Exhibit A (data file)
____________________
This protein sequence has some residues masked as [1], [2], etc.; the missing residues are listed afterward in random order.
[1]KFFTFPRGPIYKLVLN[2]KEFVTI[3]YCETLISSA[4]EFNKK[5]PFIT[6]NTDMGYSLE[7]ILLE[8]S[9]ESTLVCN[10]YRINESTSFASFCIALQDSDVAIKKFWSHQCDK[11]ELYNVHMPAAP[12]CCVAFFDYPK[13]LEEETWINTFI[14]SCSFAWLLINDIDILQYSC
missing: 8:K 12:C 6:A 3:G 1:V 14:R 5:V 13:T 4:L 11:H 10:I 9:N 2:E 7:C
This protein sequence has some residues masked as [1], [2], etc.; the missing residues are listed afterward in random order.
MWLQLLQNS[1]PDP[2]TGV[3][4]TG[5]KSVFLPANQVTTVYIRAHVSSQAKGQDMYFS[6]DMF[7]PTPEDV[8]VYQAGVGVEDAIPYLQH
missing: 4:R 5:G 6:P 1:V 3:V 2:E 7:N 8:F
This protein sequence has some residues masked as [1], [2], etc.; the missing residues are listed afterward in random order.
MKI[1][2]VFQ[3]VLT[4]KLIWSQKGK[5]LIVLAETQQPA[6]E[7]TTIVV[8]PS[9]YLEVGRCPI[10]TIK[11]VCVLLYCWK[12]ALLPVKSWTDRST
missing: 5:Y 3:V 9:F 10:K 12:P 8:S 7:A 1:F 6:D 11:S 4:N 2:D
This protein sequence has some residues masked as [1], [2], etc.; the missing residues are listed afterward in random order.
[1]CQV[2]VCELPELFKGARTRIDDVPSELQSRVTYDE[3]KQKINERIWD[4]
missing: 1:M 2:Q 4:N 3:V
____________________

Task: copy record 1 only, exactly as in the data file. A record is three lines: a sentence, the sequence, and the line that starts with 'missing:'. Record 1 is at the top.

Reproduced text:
This protein sequence has some residues masked as [1], [2], etc.; the missing residues are listed afterward in random order.
[1]KFFTFPRGPIYKLVLN[2]KEFVTI[3]YCETLISSA[4]EFNKK[5]PFIT[6]NTDMGYSLE[7]ILLE[8]S[9]ESTLVCN[10]YRINESTSFASFCIALQDSDVAIKKFWSHQCDK[11]ELYNVHMPAAP[12]CCVAFFDYPK[13]LEEETWINTFI[14]SCSFAWLLINDIDILQYSC
missing: 8:K 12:C 6:A 3:G 1:V 14:R 5:V 13:T 4:L 11:H 10:I 9:N 2:E 7:C